If you're looking for a day trip from Frankfurt, Germany, and a change of country and scenery, a lovely option awaits just a two-hour train ride away: Strasbourg, France.
Strasbourg, which sits on the west side of the Rhine River in the Alsace region of northeastern France, is a charming blend of French and German culture, history and architecture.
The must-see in this picturesque city is the Cathédrale Notre Dame de Strasbourg, which dates to the 11th century. Fire destroyed most of the original building, which was Romanesque in style, and it took its current shape as a Gothic cathedral in the 13th century. In the 1400s, a towering 466-foot spire was added, transforming the church into the world's tallest building, a status it maintained for several centuries.
French writer Victor Hugo described Cathédrale Notre Dame de Strasbourg as a "gigantic and delicate marvel," while German novelist Johann Wolfgang von Goethe, who spent some time studying in Strasbourg, remarked that "its loftiness is linked to its beauty."
I concur with both men, having been moved and nearly overwhelmed by the sheer magnitude of the cathedral, enveloped in red sandstone and adorned with extraordinary ornamentation and detail inside and out, from the statues and carvings to the centuries-old stained glass windows and astronomical clock.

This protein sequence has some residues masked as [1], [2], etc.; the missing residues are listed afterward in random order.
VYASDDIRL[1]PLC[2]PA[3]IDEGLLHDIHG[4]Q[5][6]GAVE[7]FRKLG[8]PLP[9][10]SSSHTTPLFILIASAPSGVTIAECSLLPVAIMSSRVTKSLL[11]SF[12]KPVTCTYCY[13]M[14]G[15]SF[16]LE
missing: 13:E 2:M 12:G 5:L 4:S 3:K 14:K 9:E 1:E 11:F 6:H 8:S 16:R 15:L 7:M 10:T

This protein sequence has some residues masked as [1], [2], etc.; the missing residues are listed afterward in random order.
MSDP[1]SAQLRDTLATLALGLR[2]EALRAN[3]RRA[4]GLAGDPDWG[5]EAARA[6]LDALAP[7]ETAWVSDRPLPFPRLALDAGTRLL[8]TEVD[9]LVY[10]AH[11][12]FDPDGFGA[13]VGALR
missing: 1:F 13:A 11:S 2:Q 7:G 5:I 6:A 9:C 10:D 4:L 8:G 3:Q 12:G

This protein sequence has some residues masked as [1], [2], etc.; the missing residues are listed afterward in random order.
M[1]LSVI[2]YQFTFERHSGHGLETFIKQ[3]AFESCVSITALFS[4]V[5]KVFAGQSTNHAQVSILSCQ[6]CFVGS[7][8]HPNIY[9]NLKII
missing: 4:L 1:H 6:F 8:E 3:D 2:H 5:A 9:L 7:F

After lengthy exploration of the church's exterior and interior, and excessive photo-taking, it was time to satisfy my cousin's wish: to climb to the viewing platform that on a clear day rewards visitors with vistas of the Alsace Plain, the Vosges Mountains and the Black Forest of Germany. We stopped several times during the ascent, which is "330 marches," to catch our breath and to marvel at the embellishments not easily visible from the ground. ("Is that a sculpture of a dog with a bone in its mouth over there? Why, yes, it is.") The payoff — a spectacular panorama — was well worth the physical exertion.
Legend has it that the wind that seems to constantly blow outside the cathedral can be traced to the devil riding by in olden days. Maybe it was the power of suggestion, but each time we walked by it was eerily breezy.
After wrapping up our visit to the church we went to a nearby restaurant to refuel with crepes.
Fortified, we wandered around, stopping in the shops that were open (it was a Sunday) and marveling at this enchanting place dotted with cobblestone streets, open plazas and buildings with crisscrossed wooden patterns and window boxes filled with flowers and greenery.
To get a different view, we decided, like the many swans we saw, to take to the water. On a boat tour along the River Ill, we learned, among other things, that a number of institutions call Strasbourg home, including the European Court of Human Rights and the Council of Europe.
During our 10-hour stay we also managed to work in a "snack" at Le Gruber, a restaurant with red-and-white checkered tablecloths, lots of wood, lots of character and an extensive menu. (The French onion soup and French wine were delicious, and the desserts on display in a glass case enticing, though we did not partake.)
After walking around a little more, and passing by the cathedral one last time, noting the eerie breeziness once again, it was time to bid storybook Strasbourg adieu and board the train for Frankfurt.